A few minutes of focused thinking should be all you need to come up with an effective opening. And remember to avoid that I call introducing your introduction. That sounds like this: 'Let me start out with a story . . .', or, 'I heard a very funny joke the other day . . . ' Or even the inexplicable 'Before I begin . . . ' since you've already begun!
Just tell us the story, the joke, or the in-the-know reference that will delight your listeners. But if you signal your effect beforehand, you water down its potency and its power to surprise.
So how can you be completely focused and on your game?
12 Powerful Ways to Start a Speech or Presentation
As a springboard to launching your presentation with verve and originality, here are a dozen rhetorical devices you can use. Each of them is an effective 'speech hook that you can use to start any speech or presentation:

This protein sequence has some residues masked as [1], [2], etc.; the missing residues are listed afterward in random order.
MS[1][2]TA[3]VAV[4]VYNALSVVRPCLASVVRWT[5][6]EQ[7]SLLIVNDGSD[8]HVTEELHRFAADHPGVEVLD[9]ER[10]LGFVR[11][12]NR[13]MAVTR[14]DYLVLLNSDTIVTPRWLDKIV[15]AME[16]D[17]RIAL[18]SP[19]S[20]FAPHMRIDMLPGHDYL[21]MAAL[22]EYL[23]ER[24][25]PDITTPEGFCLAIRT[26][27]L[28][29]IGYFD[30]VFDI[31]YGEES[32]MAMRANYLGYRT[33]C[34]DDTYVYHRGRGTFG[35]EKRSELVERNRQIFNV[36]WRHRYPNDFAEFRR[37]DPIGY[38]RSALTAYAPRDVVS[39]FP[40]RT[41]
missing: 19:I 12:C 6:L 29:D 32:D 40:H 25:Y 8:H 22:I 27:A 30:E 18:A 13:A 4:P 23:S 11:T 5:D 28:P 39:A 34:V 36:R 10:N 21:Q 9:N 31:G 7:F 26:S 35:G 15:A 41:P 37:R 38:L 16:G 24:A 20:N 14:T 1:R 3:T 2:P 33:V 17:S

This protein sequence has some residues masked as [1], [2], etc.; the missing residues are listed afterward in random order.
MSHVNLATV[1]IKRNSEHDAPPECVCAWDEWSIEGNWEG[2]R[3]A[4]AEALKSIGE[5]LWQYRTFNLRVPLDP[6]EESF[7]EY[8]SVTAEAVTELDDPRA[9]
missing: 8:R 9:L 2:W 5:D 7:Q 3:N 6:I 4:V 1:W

- Startling statement
- Personal anecdote or experience
- Expert opinion
- Sound effect
- Physical object or demonstration
- Testimony or success story
You could literally think of dozens more from your own expertise and experience or that of your audience. Remember, the best grabbers engage an audience immediately, both intellectually and emotionally. Interestingly, these same devices can be used to conclude in a way that keeps your audience thinking about what you said. For more on ending strongly, see my related article on how to end a speech vividly and memorably.
Coming up with an exciting grabber and clincher involves some work on your part. But the rewards if you're successful more than justify the effort.
Famous Speech Openings
How about a few examples? Here are four great openings that illustrate some of the grabbers listed above: